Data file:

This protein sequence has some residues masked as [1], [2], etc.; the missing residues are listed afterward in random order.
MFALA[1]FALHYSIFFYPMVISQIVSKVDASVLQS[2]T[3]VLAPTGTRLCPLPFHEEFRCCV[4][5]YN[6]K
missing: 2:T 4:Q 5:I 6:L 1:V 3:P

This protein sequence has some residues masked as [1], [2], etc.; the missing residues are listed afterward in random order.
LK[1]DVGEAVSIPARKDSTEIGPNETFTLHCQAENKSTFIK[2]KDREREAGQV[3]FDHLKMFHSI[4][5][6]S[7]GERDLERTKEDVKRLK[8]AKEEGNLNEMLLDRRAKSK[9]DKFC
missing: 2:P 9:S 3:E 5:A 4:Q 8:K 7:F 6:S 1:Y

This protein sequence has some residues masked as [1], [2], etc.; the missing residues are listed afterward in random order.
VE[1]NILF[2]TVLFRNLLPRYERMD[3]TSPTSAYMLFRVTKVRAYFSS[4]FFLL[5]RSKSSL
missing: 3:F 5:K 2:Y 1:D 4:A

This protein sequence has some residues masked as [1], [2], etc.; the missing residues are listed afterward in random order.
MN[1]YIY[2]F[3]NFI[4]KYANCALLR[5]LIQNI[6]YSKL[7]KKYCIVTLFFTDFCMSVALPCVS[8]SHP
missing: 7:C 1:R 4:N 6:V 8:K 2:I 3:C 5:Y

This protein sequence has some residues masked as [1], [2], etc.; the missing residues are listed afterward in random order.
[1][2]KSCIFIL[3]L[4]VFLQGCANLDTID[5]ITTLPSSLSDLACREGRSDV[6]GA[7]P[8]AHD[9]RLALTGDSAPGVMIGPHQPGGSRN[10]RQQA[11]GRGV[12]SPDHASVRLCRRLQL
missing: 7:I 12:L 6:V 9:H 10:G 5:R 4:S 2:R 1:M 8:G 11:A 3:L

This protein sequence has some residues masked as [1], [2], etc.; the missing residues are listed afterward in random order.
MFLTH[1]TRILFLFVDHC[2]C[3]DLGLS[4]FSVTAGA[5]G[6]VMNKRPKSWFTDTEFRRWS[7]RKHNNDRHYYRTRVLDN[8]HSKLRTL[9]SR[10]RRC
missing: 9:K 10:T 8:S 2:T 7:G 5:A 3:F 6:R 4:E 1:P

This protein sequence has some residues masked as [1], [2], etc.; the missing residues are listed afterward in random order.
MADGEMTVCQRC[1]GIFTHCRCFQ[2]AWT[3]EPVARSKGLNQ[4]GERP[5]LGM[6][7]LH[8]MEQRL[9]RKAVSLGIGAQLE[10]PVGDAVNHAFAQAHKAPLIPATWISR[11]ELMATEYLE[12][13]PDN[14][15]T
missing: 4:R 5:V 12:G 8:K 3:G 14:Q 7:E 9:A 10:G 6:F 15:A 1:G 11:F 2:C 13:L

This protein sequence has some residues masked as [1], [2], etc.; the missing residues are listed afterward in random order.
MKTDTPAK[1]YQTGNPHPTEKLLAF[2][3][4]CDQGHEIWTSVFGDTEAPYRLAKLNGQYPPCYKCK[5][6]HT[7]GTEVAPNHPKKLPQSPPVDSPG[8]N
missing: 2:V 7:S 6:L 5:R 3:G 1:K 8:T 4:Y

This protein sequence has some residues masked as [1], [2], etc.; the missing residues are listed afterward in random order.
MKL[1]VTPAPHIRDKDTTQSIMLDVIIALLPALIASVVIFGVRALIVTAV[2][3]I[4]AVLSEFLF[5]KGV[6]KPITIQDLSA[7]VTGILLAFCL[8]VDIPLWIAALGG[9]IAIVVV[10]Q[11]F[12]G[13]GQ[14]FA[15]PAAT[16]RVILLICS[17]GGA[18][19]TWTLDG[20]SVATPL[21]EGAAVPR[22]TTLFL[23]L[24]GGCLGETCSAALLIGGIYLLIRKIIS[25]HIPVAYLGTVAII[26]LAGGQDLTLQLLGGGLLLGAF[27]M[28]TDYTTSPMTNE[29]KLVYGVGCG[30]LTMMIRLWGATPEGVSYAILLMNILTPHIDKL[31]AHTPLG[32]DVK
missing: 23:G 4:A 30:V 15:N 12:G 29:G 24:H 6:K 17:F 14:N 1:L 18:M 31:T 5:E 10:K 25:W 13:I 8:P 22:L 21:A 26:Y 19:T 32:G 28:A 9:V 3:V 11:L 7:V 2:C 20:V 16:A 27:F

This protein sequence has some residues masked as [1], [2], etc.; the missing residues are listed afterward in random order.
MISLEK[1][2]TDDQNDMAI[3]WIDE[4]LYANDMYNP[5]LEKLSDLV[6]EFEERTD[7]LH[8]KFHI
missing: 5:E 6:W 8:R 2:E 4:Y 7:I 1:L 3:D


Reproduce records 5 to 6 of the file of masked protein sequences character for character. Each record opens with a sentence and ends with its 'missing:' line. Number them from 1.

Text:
This protein sequence has some residues masked as [1], [2], etc.; the missing residues are listed afterward in random order.
[1][2]KSCIFIL[3]L[4]VFLQGCANLDTID[5]ITTLPSSLSDLACREGRSDV[6]GA[7]P[8]AHD[9]RLALTGDSAPGVMIGPHQPGGSRN[10]RQQA[11]GRGV[12]SPDHASVRLCRRLQL
missing: 7:I 12:L 6:V 9:H 10:G 5:R 4:S 2:R 1:M 8:G 11:A 3:L

This protein sequence has some residues masked as [1], [2], etc.; the missing residues are listed afterward in random order.
MFLTH[1]TRILFLFVDHC[2]C[3]DLGLS[4]FSVTAGA[5]G[6]VMNKRPKSWFTDTEFRRWS[7]RKHNNDRHYYRTRVLDN[8]HSKLRTL[9]SR[10]RRC
missing: 9:K 10:T 8:S 2:T 7:G 5:A 3:F 6:R 4:E 1:P